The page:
One thing that struck me as I watched ABC's premiere episode of Conviction for the first time was its similarity to the network's other hit procedural, Scandal — it has a do-anything protagonist, and her worker bees all have dark stories and secrets on the side. One of those lawyers is Tess Larson, who seems just like a regular old lawyer when Hayes Morrison becomes her boss. Hayes reads her like a book like an hour into their knowing each other, telling Tess that any exonerations she helps with now won’t help her past. Um, what? Who is Tess Larson and what did she do?
Hayes is the head of the newly founded Conviction Integrity Unit, and Tess is one of the lawyers on the team that will help Hayes figure out if the cases they’re examining should be retried or stand as they are. Tess is clearly on the “let’s exonerate everyone!” side of the aisle, and Hayes’ comments to her and a newspaper clipping reveal (sort of) why — it seems that Tess’ testimony as a child put an innocent man in jail for rape and murder. Conviction goes out of its way to suggest that eyewitness testimony is so unreliable that it should basically be ignored, so Tess is probably looking to right the wrongs of her younger self.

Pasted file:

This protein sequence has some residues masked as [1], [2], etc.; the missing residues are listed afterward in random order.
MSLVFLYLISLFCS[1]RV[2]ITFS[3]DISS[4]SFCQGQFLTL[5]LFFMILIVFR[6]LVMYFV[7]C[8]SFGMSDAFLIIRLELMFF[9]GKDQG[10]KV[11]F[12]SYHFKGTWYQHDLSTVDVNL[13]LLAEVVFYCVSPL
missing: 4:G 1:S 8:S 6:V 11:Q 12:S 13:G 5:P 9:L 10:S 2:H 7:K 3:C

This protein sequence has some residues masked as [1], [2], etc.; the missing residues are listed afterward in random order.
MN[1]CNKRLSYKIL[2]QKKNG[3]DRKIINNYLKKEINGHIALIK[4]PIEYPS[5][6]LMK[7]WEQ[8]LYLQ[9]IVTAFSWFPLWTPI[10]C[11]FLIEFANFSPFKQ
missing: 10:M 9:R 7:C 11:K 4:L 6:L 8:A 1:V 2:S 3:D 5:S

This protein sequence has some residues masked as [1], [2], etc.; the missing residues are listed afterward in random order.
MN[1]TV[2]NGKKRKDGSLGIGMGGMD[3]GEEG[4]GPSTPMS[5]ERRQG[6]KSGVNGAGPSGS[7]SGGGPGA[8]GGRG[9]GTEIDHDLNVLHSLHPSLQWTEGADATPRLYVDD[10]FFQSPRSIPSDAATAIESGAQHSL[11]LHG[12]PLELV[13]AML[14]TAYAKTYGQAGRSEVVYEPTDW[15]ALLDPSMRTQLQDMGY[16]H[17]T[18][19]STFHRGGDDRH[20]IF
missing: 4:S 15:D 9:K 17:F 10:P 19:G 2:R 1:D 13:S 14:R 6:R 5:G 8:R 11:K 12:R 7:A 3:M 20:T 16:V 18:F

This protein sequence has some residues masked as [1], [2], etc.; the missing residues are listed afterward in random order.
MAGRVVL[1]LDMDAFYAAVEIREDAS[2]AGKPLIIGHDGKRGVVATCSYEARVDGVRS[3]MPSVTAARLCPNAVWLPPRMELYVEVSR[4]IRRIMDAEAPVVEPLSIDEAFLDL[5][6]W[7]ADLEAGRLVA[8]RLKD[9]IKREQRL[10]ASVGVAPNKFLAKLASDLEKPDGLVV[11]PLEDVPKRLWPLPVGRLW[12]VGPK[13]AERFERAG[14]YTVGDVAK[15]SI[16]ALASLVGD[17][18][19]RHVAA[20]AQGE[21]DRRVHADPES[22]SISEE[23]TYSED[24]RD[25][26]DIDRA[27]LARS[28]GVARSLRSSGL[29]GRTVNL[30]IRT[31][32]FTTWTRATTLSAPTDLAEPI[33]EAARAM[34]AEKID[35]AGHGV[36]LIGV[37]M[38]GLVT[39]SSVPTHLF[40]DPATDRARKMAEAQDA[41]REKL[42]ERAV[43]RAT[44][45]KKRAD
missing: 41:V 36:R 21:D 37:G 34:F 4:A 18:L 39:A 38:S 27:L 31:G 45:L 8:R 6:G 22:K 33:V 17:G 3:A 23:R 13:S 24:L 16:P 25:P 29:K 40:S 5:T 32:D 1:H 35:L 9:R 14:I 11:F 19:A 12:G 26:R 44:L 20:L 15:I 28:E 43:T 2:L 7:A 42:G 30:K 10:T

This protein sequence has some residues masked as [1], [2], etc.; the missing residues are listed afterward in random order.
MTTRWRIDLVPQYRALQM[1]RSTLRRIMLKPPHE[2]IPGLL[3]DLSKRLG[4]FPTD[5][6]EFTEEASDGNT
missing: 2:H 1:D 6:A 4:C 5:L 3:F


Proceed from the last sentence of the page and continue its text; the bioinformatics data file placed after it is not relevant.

Tess is like Quinn from Scandal — she’s green now, but I bet that she’ll grow into something bolder as the season progresses (and in later seasons, should they happen). Tess is quiet, but, in my experience watching shows like this, it’s the quiet ones that you have to watch out for. There is a lot bubbling under the surface there, and I want to know more about Tess and the situation that Hayes knows about. Also, how does Hayes know everything? She spends a lot of time researching people for a person that doesn’t want to do anything. Hopefully, all will be revealed sometime in first season.
Images: John Medland/ABC (2)